Isobel Wylie Hutchison
30 May 1889 - 1982
Film-maker, author and poet
Isobel Wylie Hutchison was an Scottish Arctic traveller and Botanist. She also wrote poetry, books on her travels and articles in various geographic magazines. She painted many scenes from her adventures.
Isobel was the third of five children at Carlowrie Castle, Kirkliston, Edinburgh. Her father was Thomas Hutchison (b 1841) and her mother was Jeanie Wylie (b 1857) He was well established in the wine wholesaling trade when he met Jean Wylie whose father was a successful farmer. As Thomas had made a lot of money in the wine trade he was able to spend a great deal of time with Isobel. He taught her about Botany and gardening Isobel was taught by a governess at home and learnt German from a fraulein. She was very active physically at croquet, tennis, archery, skating, hiking, cycling, Scottish Country Dancing and walking.
From 1900 she went to school in Edinburgh where she studied a curriculum suited for a young Victorian Lady. After her sister married a naval officer and saw very little of him for long periods Isobel decided that marriage would restrict her life. Sadly Thomas died when Isobel was only ten years old. Fortunately he left equal provision for all of the children with trusts and so she was independent for the whole of her life.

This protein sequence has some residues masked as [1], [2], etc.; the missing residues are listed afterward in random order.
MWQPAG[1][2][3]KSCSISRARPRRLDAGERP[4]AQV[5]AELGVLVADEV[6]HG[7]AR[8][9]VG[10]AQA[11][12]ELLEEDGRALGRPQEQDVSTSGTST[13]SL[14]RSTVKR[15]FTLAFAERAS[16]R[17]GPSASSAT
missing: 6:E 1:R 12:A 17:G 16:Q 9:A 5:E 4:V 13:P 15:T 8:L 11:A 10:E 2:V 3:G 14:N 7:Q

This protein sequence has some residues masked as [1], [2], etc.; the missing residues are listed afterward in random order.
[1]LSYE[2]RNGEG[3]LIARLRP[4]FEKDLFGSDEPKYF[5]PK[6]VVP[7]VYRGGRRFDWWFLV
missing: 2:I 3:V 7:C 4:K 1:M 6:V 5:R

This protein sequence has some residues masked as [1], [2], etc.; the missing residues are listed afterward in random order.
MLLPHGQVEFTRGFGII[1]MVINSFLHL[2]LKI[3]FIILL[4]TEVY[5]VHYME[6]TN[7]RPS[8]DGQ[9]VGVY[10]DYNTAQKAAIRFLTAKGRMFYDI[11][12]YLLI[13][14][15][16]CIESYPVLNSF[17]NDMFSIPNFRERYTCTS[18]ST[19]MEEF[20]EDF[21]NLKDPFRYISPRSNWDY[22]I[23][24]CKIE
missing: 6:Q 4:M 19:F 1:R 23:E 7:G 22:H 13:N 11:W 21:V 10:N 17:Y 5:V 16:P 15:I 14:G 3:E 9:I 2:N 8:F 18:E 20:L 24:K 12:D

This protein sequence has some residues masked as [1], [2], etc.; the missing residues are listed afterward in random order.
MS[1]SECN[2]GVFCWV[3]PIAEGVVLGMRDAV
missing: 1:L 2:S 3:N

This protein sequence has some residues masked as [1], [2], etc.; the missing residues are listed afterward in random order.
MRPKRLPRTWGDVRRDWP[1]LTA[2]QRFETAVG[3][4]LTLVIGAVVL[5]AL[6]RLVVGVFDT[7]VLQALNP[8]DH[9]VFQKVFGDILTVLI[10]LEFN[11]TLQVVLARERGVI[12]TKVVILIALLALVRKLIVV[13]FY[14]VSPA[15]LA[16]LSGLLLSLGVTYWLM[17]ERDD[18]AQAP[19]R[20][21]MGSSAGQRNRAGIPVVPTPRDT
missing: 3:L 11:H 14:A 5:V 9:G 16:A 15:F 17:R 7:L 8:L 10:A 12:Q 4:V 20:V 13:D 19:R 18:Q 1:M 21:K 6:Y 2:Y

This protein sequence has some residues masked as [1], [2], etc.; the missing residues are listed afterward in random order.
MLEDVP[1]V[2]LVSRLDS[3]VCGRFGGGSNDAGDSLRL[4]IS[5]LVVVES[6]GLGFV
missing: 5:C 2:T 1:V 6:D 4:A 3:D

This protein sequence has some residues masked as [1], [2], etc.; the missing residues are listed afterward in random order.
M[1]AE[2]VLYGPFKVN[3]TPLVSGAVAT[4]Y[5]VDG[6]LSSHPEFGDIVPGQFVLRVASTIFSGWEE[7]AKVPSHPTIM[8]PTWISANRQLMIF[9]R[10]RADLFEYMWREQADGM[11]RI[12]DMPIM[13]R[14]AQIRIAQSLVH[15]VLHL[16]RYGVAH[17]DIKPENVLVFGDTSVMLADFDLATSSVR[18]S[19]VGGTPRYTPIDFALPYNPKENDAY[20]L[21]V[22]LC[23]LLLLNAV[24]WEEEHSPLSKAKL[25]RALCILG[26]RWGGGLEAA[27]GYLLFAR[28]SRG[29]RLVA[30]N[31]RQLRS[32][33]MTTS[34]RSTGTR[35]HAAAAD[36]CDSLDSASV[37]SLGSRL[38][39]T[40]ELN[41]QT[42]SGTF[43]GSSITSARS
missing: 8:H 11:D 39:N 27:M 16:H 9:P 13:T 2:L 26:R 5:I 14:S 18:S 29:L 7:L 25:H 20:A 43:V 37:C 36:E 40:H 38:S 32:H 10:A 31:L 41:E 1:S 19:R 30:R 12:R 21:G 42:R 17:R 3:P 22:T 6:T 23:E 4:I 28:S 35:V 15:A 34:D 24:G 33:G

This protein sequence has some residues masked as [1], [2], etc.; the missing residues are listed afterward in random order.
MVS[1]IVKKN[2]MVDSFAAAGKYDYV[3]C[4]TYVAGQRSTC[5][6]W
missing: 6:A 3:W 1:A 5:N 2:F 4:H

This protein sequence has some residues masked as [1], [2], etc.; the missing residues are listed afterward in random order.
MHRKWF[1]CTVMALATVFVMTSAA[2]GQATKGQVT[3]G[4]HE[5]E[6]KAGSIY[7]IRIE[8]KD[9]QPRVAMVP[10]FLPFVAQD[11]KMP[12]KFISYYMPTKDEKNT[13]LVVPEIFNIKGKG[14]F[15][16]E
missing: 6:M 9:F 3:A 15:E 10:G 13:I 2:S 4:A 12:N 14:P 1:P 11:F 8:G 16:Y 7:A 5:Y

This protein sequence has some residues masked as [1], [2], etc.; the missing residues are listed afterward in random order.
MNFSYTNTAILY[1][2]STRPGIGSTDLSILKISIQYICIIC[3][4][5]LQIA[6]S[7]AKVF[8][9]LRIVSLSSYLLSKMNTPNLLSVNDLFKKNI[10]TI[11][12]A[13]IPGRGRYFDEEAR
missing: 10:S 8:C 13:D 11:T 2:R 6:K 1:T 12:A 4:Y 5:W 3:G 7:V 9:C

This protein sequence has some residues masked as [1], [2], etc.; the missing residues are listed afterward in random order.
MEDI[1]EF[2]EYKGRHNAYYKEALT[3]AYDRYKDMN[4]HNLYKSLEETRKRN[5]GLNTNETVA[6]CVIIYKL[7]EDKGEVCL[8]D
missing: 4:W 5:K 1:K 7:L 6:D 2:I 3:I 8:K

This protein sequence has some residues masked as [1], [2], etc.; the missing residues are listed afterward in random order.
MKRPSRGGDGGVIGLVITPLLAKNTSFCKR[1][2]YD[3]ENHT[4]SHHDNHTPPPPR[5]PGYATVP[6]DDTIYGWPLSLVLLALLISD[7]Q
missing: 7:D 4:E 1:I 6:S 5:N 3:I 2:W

She travelled to the Arctic, filming the things she saw around her, the landscape and the wildflowers growing there and the daily lives of the indigenous people. Other travellers of the time who wrote of their discoveries did not dwell on the domestic detail that makes Hutchison's work unique. Her first exploration was to East Greenland in 1927, followed in 1928 by a year in Umanak, North Greenland. She filmed eskimos collecting ice for water and hunting seals from a kayak, the wild flowers of Umanak and the Governor's coffee party! Scottish whalers had taught reels and other dances to the locals, Hutchison filmed them a century later still dancing with enthusiasm.
In 1934 she set out for Alaska, travelling by coastal steamer from Vancouver to Skagway and then overland to Nome. Here she found a very small freighter to take her along the north coast of Alaska, ending with 120 miles by dog sledge and returning on mail plane to Alberta. Hutchison brought back samples of the plant life for the Royal Horticultural Society and the Natural History Museum. She had a long connection with the Royal Scottish Geographical Society as Honorary Editor of the magazine and as a fellow and Vice President.
She was awarded the Mungo Park Medal as a tribute to her explorations and in recognition of her original and valuable researches in Iceland, Greenland and Arctic Alaska. She wrote several travel books including 'North to the Rime-Ringed Sun' and 'Stepping Stones from Alaska to Asia' and four volumes of poetry.
In later life she gave frequent lectures, using films and lantern slides, describing her travels for film-making and writing articles for National Geographic' magazine. She died in 1982. She held the distinctions LLD and FRSGS.
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